Unfortunately, there are no easy  and often no right answers to this safeguarding tension. However,it is vital that we continue to be energetic and committed to challenging our practice in this regard both at a national level and on an individual case-by-case basis, especially as child sexual exploitation services transition to include other types of exploitation. Our Australian colleagues may be on a slightly different path but they too face these dilemmas, even without an intensive focus on adolescent exploitation. Some of the workers I spoke with longed for the tools available to multi-agency partners in England and Wales to disrupt the exploitation of young people. Together, we reflected on individual situations where they had felt powerless to help young people who were at risk and how different tools may have changed potential outcomes. However, most of these workers also expressed concern that more powers may cross that boundary from care to control.

Below are some practical suggestions that individuals or services may wish to consider to support developing this area of practice:

  1. Ensure case supervision reflects on the whole person, including individual and family strengths, future aspirations and their development as an adolescent.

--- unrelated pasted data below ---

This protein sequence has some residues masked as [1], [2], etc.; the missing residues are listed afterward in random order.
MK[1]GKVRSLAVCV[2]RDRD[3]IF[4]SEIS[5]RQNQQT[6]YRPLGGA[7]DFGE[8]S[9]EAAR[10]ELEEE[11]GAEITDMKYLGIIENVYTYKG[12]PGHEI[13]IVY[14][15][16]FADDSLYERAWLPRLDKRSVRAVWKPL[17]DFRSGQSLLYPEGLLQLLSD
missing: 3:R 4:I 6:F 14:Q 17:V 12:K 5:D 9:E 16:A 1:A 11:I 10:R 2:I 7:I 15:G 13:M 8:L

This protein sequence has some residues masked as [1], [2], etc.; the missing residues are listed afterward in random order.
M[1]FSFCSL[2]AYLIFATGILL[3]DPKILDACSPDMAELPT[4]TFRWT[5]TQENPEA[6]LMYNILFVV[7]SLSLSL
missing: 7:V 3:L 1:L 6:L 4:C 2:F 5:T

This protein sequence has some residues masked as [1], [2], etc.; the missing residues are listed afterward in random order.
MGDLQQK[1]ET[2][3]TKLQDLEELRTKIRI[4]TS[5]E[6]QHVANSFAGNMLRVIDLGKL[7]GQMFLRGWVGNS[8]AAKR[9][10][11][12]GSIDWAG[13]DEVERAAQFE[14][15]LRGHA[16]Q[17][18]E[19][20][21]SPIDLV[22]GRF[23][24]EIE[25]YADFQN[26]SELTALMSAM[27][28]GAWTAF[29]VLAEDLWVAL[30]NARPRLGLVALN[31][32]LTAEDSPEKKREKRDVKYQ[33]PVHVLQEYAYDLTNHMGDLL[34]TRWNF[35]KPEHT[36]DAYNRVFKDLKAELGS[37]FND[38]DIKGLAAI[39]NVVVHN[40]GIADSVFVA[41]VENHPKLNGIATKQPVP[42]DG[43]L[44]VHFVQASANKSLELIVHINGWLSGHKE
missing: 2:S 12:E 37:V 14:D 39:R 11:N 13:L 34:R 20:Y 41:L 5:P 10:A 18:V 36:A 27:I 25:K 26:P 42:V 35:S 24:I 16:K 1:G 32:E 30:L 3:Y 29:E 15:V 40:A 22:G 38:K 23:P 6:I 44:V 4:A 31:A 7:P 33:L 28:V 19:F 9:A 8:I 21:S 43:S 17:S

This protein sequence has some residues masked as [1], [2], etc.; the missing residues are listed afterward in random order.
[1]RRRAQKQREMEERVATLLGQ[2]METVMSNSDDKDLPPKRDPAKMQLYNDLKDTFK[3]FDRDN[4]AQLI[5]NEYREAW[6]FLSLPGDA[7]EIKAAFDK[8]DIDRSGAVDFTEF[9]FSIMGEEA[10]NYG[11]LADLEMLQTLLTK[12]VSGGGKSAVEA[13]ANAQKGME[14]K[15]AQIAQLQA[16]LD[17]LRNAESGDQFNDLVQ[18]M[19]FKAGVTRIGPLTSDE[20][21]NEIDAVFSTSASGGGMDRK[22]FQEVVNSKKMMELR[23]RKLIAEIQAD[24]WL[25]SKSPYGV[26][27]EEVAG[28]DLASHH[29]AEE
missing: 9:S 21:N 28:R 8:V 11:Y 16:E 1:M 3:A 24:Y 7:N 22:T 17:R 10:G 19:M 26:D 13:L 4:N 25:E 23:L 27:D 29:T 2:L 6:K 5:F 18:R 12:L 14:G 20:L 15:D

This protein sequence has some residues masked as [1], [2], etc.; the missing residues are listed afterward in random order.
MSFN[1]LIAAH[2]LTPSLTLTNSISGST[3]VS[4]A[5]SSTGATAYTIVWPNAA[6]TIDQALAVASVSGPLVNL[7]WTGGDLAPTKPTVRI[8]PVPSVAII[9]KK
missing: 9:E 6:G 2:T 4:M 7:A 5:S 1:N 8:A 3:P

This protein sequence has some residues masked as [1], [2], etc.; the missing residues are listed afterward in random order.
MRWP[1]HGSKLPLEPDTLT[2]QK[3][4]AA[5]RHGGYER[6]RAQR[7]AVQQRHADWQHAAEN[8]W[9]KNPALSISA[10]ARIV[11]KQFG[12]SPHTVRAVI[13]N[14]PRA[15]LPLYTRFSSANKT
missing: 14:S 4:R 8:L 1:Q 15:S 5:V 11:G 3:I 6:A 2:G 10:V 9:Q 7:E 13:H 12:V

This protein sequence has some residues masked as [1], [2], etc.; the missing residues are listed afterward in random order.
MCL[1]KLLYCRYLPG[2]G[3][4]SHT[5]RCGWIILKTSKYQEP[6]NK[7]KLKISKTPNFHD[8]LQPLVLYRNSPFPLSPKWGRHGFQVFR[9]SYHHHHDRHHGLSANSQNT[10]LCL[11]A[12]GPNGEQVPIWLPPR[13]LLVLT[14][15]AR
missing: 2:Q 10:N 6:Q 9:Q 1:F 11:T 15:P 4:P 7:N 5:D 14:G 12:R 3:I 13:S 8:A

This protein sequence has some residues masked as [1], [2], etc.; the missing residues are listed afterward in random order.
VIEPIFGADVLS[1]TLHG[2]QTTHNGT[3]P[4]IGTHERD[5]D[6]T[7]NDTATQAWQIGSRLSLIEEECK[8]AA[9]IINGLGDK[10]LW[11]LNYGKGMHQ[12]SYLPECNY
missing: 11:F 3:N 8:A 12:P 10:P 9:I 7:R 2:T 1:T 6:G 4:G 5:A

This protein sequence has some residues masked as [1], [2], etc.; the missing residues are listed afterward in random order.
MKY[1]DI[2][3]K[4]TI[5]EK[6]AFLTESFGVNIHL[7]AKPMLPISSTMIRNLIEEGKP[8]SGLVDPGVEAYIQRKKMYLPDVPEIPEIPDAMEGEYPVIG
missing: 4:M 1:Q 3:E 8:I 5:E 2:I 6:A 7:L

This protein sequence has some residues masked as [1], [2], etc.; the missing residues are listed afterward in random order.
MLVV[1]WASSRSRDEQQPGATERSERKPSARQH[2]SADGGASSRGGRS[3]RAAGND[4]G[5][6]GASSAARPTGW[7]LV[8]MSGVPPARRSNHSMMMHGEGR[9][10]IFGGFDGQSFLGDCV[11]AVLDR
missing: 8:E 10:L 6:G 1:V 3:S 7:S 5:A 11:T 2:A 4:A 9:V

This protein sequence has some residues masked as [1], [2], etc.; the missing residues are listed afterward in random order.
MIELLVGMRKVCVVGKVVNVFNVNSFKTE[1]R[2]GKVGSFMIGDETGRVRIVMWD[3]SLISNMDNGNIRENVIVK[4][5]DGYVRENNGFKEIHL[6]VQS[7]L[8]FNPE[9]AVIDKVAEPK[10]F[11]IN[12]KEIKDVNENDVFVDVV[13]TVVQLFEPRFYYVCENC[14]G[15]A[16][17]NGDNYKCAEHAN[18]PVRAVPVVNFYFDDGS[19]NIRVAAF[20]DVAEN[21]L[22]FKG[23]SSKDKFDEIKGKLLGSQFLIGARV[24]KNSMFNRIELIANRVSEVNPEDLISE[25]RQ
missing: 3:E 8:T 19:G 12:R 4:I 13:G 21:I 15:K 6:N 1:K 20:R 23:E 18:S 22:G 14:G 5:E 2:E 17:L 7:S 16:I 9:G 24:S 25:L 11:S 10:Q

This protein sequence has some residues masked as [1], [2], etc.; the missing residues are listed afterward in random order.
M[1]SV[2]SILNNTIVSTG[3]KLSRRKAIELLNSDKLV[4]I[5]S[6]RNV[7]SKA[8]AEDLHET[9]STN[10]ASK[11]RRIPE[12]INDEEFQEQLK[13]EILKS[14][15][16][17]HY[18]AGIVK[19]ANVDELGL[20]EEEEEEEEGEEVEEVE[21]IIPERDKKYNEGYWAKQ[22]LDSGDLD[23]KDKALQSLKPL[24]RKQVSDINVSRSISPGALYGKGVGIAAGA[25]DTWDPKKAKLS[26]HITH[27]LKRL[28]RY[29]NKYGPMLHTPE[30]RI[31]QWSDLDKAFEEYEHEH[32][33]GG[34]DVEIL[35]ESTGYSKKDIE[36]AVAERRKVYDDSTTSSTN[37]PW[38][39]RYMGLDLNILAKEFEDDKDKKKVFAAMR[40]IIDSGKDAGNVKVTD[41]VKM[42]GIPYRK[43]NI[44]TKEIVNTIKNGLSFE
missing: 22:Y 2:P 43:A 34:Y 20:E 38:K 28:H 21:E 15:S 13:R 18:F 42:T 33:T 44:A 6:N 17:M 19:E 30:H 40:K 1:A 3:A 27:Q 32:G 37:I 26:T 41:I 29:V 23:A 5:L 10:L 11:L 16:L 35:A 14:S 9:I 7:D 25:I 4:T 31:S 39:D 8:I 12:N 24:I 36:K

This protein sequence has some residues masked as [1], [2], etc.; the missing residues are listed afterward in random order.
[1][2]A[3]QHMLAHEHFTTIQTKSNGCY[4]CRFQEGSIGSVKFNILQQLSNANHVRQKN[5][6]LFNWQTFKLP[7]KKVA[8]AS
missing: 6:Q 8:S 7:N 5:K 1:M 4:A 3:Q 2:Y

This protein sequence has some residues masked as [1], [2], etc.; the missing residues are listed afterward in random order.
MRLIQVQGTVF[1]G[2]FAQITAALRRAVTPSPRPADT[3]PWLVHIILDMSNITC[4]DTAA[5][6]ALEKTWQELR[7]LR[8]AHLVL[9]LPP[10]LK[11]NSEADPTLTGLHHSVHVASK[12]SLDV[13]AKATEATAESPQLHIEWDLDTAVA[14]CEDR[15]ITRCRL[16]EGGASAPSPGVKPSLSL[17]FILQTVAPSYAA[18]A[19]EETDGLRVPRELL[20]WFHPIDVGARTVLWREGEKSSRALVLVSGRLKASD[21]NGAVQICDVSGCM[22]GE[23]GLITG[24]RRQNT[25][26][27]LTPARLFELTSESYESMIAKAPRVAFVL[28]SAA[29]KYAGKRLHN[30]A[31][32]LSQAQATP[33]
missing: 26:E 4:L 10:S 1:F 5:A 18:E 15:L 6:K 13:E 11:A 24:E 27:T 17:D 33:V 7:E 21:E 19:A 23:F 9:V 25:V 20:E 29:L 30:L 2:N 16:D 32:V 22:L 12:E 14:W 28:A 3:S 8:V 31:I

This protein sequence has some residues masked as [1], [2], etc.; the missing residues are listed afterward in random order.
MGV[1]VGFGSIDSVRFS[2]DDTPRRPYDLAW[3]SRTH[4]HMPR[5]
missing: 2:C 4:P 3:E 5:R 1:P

2. Ensure team members receive high-quality and up-to-date research-informed training that includes topics such as; wider exploitation types, structural and contextual factors, diversity and inclusion and adolescent development.
  3. Follow the developments in this emerging area of practice by connecting with the Tackling Child Exploitation (TCE) Support Programme. This is a new consortium, led by Research in Practice together with Children’s Society and University of Bedfordshire dedicated to developing practice in this area.
  4. Consider introducing practice development and reflective sessions, where managers and practitioners can discuss and debate emerging issues such as; increased professional anxiety, working with lesser-heard and marginalised communities/people, working with adolescent agency and overcoming local barriers to effective practice.

*Primarily, this blog refers to the development of child sexual exploitation practice in England. This is due to the different approaches the Welsh and English governments have taken and the author’s professional experiences being mostly based in England.